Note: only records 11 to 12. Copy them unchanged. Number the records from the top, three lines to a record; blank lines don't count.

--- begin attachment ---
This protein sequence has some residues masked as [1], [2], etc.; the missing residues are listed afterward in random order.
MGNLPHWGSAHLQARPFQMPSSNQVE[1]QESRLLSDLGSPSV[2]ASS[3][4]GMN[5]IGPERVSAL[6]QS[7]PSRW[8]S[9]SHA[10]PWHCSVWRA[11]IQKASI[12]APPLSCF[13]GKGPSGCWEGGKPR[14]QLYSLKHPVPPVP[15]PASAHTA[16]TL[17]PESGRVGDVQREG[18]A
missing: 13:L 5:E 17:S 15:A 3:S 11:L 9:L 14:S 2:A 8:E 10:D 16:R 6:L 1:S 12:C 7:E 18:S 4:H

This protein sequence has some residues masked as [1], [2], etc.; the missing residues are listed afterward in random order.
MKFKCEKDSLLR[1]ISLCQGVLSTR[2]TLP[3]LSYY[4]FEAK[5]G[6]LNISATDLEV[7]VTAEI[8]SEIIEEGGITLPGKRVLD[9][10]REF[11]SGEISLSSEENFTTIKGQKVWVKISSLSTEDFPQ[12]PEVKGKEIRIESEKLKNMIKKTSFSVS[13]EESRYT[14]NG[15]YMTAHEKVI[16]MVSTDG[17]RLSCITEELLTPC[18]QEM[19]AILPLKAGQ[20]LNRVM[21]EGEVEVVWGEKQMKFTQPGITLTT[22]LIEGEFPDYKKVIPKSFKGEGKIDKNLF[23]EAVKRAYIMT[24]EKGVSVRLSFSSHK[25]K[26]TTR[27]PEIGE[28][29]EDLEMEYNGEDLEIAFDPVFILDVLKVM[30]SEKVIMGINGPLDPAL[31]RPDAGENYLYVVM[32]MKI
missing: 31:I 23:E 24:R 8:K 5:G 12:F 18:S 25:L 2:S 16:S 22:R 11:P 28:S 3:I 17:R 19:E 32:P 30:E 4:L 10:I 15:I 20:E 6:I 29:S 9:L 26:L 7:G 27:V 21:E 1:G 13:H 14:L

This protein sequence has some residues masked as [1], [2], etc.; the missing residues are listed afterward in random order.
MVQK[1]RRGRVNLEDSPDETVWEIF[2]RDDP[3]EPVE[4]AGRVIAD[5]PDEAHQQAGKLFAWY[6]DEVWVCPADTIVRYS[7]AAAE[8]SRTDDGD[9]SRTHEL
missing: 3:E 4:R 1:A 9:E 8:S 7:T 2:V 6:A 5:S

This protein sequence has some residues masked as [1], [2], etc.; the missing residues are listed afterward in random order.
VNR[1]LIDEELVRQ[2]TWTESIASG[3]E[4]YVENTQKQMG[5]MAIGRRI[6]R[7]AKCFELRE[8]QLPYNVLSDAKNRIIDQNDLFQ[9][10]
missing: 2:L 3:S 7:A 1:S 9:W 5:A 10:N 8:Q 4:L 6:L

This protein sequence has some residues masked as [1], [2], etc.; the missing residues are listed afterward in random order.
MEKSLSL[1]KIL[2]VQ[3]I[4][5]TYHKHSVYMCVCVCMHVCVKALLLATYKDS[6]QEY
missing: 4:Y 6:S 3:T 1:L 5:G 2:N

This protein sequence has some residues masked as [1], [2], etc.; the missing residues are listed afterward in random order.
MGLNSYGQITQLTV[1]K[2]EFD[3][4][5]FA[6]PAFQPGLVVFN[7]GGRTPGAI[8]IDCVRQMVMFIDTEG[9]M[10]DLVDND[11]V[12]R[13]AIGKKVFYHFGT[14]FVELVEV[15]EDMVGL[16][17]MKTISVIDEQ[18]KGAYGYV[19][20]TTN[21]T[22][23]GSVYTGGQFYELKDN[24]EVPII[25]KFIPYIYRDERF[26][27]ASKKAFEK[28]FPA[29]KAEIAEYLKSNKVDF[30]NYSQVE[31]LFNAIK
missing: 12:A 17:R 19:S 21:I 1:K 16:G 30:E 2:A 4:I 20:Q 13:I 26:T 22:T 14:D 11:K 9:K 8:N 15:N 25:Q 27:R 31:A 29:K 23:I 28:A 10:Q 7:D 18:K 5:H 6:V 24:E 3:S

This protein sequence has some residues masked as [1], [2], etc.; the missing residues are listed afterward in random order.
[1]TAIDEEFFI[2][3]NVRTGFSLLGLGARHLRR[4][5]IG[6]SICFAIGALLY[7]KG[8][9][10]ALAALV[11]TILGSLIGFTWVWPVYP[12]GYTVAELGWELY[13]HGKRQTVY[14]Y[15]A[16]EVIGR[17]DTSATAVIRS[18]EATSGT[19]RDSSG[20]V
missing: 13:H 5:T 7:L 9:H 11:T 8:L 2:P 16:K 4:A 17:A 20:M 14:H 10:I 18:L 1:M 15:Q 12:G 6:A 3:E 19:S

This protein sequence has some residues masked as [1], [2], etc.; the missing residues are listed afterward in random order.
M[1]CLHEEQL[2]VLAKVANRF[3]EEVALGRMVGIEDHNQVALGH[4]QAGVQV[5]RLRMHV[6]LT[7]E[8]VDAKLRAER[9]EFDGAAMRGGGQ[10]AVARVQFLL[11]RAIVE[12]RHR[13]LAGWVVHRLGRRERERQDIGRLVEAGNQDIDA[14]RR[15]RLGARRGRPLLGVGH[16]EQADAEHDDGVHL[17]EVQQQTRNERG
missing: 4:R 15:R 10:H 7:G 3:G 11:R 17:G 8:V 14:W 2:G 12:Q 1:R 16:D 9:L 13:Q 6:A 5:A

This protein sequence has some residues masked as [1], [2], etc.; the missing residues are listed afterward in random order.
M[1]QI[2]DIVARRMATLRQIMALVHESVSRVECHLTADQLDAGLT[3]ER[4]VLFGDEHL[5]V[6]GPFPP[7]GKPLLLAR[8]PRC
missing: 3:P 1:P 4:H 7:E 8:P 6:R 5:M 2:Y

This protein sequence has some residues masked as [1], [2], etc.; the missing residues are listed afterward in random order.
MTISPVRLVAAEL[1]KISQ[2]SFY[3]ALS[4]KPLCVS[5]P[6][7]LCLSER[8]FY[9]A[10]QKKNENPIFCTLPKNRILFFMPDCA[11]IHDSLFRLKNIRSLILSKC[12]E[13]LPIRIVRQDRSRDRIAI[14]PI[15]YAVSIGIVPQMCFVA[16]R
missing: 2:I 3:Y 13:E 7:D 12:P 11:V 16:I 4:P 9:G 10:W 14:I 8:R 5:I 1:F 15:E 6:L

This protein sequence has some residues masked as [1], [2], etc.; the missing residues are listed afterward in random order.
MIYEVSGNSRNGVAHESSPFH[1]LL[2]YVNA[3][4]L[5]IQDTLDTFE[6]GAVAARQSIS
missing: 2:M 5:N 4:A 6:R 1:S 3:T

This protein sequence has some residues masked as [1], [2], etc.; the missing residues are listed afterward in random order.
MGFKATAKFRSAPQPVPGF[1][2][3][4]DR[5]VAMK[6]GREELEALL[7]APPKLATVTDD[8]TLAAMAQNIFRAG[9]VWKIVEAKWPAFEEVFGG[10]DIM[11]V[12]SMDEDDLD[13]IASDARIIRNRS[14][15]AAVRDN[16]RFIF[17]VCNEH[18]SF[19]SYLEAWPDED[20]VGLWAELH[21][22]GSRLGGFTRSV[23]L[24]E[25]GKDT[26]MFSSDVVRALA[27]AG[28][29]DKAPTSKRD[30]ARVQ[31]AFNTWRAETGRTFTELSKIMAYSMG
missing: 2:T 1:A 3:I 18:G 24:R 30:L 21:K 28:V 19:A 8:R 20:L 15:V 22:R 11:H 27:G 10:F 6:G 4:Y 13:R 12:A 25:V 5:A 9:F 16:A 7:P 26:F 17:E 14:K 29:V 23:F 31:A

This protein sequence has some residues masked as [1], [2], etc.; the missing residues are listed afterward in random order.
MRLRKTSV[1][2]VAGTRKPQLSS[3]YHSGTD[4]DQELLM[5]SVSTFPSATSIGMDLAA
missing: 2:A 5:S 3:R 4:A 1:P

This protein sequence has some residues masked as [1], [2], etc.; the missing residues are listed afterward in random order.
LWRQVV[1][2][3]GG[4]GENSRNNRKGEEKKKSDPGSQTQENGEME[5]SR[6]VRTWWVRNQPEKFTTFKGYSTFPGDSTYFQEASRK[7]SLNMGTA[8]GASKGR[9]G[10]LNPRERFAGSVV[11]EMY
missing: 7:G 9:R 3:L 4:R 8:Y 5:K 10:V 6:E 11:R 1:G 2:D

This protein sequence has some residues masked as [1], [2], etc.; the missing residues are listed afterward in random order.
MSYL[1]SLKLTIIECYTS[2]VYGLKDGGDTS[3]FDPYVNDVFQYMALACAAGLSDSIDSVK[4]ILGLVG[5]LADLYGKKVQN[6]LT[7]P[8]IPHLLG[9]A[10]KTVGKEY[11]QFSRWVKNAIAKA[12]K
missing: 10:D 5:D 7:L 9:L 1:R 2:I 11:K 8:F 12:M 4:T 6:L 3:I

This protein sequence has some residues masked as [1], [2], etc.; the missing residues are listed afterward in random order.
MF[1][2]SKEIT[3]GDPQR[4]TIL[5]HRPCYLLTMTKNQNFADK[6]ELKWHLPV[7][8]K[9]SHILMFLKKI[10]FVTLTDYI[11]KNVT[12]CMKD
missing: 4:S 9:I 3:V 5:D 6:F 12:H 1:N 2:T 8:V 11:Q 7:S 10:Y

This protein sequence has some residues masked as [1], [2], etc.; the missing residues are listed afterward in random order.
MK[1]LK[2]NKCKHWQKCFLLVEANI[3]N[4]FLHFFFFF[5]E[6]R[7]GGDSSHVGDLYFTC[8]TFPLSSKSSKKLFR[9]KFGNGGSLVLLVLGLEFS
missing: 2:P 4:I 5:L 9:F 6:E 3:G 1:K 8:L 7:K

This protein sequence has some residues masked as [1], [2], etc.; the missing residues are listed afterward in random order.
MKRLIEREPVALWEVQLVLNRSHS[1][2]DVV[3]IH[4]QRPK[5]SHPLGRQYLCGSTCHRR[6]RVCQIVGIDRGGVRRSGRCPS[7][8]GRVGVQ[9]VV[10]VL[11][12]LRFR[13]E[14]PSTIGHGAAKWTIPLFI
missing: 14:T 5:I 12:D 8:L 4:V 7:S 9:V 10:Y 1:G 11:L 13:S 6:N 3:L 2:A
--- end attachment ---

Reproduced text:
This protein sequence has some residues masked as [1], [2], etc.; the missing residues are listed afterward in random order.
MIYEVSGNSRNGVAHESSPFH[1]LL[2]YVNA[3][4]L[5]IQDTLDTFE[6]GAVAARQSIS
missing: 2:M 5:N 4:A 6:R 1:S 3:T

This protein sequence has some residues masked as [1], [2], etc.; the missing residues are listed afterward in random order.
MGFKATAKFRSAPQPVPGF[1][2][3][4]DR[5]VAMK[6]GREELEALL[7]APPKLATVTDD[8]TLAAMAQNIFRAG[9]VWKIVEAKWPAFEEVFGG[10]DIM[11]V[12]SMDEDDLD[13]IASDARIIRNRS[14][15]AAVRDN[16]RFIF[17]VCNEH[18]SF[19]SYLEAWPDED[20]VGLWAELH[21][22]GSRLGGFTRSV[23]L[24]E[25]GKDT[26]MFSSDVVRALA[27]AG[28][29]DKAPTSKRD[30]ARVQ[31]AFNTWRAETGRTFTELSKIMAYSMG
missing: 2:T 1:A 3:I 18:G 24:R 30:L 21:K 28:V 19:A 8:R 20:L 15:V 22:R 11:H 27:G 10:F 6:G 4:Y 13:R 12:A 25:V 5:A 9:F 16:A 7:P 26:F 17:E 14:K 29:V 23:F 31:A